What matters more than the tools or the tech is the frequency with which you check in with your loved ones. Whether it’s daily, weekly, or monthly, establishing regular lines of communication will help keep up the routine, and bring a sense of normalcy during a strange and scary time. The pandemic has created an even greater sense of isolation for many folks, and that isolation is often accompanied by stress, anxiety, and a feeling of hopelessness. Being connected to your community of loved ones isn’t going to solve all of the problems we’re facing, but it can make you feel better and give you something to look forward to. It’s always a good time to reach out!

This Household Vitamin Could Be The Key To Reducing COPD Attacks

Chronic obstructive pulmonary disease, COPD, is common with almost 12 million people in the U.S. diagnosed every year. Of those adults who are diagnosed, about 120,000 die from it annually. COPD includes a combination of lung conditions that make it hard to breathe, such as chronic bronchitis, and emphysema. According to a new study, people with COPD, are more likely to have an exacerbation if they are deficient in vitamin D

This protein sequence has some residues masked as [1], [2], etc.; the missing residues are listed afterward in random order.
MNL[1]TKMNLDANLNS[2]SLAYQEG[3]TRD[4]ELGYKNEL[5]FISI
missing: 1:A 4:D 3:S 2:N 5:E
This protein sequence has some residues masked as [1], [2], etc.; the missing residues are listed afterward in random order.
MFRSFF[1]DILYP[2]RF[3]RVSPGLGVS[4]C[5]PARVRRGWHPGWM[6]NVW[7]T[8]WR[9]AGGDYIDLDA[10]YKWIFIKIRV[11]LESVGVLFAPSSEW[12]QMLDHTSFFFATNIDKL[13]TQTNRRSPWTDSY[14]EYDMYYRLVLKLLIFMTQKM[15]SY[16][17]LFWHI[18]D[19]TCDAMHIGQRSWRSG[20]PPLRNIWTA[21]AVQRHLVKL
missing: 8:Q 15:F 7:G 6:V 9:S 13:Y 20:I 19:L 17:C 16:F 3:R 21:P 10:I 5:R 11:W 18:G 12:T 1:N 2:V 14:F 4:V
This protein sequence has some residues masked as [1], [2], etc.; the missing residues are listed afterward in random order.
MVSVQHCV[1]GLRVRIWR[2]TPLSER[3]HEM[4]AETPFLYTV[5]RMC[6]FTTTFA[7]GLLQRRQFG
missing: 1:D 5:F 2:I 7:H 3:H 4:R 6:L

How It Is Deadly

Internal look of lungs.
COPD includes a combination of lung conditions that make it hard to breathe, such as chronic bronchitis, and emphysema.

COPD affects a person’s lungs and their ability to breathe. When symptoms get worse, often unexpectedly, a lung attack can occur. These lung attacks can create an upper respiratory infection. As symptoms worsen, the likelihood of death is increased substantially. 

Reducing Death

The deadly lung attacks might be averted by a daily dose of vitamin D. Adrian Martineau, Ph.D., clinical professor of Respiratory Infection and immunity at the Queen Mary University of London, led a study and analyzed data from 469 patients with COPD from 3 clinical trials. He focused on a number of people taking vitamin D doses daily. His findings were that higher levels of vitamin D in patients had a 45% reduction in lung attacks than those who were deficient in vitamin D. 

Dr. Martineau said, “Our study shows that giving supplements to vitamin D-deficient COPD patients nearly halves their rate of potentially fatal attacks.” And that “Vitamin D supplementation is safe, and it costs just a few pence to supplement a person for a year—so this is a potentially highly cost-effective treatment that could be targeted at those who have low vitamin D levels following routine testing.”

How Much Vitamin D?

Researchers from the study provided the COPD patients with oral vitamin D3 doses varying from 220,000 IU in six months to 1.2 million IU in 12. What this means is that you should keep your vitamin D levels above 30-40 ng/mL (nanograms per milliliter), and in order to do this, 1000-5000 IU of vitamin D3 is needed a day. 

Cooked salmon laying on a bed of tomatoes with mushrooms and cheese on top.
Vitamin D can be found in foods such as salmon. mushrooms, fish, and more.